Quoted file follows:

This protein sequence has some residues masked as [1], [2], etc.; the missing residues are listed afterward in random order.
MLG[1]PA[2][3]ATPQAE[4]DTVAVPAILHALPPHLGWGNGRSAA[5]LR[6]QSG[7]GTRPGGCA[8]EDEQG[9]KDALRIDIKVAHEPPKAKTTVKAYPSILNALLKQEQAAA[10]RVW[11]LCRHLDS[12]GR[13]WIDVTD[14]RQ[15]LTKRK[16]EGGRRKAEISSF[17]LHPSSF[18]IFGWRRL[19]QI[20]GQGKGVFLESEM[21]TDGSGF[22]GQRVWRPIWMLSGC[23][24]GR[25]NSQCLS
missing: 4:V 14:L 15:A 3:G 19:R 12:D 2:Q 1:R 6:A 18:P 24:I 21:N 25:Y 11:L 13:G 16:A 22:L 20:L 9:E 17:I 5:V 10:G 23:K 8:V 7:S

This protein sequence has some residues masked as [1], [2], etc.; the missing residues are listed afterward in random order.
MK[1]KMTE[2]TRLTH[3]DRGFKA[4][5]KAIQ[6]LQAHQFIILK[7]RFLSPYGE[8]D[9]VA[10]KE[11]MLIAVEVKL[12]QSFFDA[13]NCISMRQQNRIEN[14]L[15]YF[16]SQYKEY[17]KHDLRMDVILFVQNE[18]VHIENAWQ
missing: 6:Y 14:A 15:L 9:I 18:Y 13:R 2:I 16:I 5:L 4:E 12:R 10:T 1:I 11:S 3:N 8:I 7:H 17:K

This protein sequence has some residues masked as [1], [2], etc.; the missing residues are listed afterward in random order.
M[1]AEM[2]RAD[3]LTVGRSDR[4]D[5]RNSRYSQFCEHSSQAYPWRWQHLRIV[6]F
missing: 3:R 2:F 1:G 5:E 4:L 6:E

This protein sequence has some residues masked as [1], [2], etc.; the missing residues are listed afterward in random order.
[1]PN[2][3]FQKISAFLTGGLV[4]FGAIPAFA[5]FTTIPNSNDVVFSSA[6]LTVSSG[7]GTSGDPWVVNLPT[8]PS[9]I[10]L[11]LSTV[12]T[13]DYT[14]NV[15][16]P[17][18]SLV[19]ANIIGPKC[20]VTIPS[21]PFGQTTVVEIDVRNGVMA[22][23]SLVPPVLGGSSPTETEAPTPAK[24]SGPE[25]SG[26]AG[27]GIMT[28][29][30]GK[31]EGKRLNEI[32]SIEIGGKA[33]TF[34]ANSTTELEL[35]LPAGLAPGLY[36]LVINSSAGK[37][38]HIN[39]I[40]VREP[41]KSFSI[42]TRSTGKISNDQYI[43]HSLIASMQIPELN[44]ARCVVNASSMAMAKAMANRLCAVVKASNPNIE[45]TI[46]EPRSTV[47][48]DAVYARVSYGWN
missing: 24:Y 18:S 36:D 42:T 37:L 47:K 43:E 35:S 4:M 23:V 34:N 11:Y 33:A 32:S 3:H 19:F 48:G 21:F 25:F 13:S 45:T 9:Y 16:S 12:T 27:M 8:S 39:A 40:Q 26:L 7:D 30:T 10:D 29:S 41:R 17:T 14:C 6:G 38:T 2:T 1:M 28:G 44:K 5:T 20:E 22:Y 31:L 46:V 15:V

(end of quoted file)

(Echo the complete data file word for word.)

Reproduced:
This protein sequence has some residues masked as [1], [2], etc.; the missing residues are listed afterward in random order.
MLG[1]PA[2][3]ATPQAE[4]DTVAVPAILHALPPHLGWGNGRSAA[5]LR[6]QSG[7]GTRPGGCA[8]EDEQG[9]KDALRIDIKVAHEPPKAKTTVKAYPSILNALLKQEQAAA[10]RVW[11]LCRHLDS[12]GR[13]WIDVTD[14]RQ[15]LTKRK[16]EGGRRKAEISSF[17]LHPSSF[18]IFGWRRL[19]QI[20]GQGKGVFLESEM[21]TDGSGF[22]GQRVWRPIWMLSGC[23][24]GR[25]NSQCLS
missing: 4:V 14:L 15:A 3:G 19:R 12:D 2:Q 1:R 6:A 18:P 24:I 21:N 25:Y 11:L 13:G 16:A 22:L 20:L 9:E 17:I 5:V 10:G 23:K 8:V 7:S

This protein sequence has some residues masked as [1], [2], etc.; the missing residues are listed afterward in random order.
MK[1]KMTE[2]TRLTH[3]DRGFKA[4][5]KAIQ[6]LQAHQFIILK[7]RFLSPYGE[8]D[9]VA[10]KE[11]MLIAVEVKL[12]QSFFDA[13]NCISMRQQNRIEN[14]L[15]YF[16]SQYKEY[17]KHDLRMDVILFVQNE[18]VHIENAWQ
missing: 6:Y 14:A 15:L 9:I 18:Y 13:R 2:I 16:I 5:L 4:E 12:R 10:T 1:I 11:S 3:N 8:I 7:H 17:K

This protein sequence has some residues masked as [1], [2], etc.; the missing residues are listed afterward in random order.
M[1]AEM[2]RAD[3]LTVGRSDR[4]D[5]RNSRYSQFCEHSSQAYPWRWQHLRIV[6]F
missing: 3:R 2:F 1:G 5:E 4:L 6:E

This protein sequence has some residues masked as [1], [2], etc.; the missing residues are listed afterward in random order.
[1]PN[2][3]FQKISAFLTGGLV[4]FGAIPAFA[5]FTTIPNSNDVVFSSA[6]LTVSSG[7]GTSGDPWVVNLPT[8]PS[9]I[10]L[11]LSTV[12]T[13]DYT[14]NV[15][16]P[17][18]SLV[19]ANIIGPKC[20]VTIPS[21]PFGQTTVVEIDVRNGVMA[22][23]SLVPPVLGGSSPTETEAPTPAK[24]SGPE[25]SG[26]AG[27]GIMT[28][29][30]GK[31]EGKRLNEI[32]SIEIGGKA[33]TF[34]ANSTTELEL[35]LPAGLAPGLY[36]LVINSSAGK[37][38]HIN[39]I[40]VREP[41]KSFSI[42]TRSTGKISNDQYI[43]HSLIASMQIPELN[44]ARCVVNASSMAMAKAMANRLCAVVKASNPNIE[45]TI[46]EPRSTV[47][48]DAVYARVSYGWN
missing: 24:Y 18:S 36:D 42:T 37:L 47:K 43:E 35:S 4:M 23:V 34:N 11:Y 33:A 32:S 3:H 19:F 48:G 21:F 25:F 13:S 45:T 9:Y 16:S 12:T 27:M 8:S 39:A 40:Q 26:L 7:D 30:T 10:D 29:S 41:R 17:T 14:C 6:G 38:T 2:T 1:M 28:G 44:K 5:T 20:E 22:Y 31:L 46:V 15:V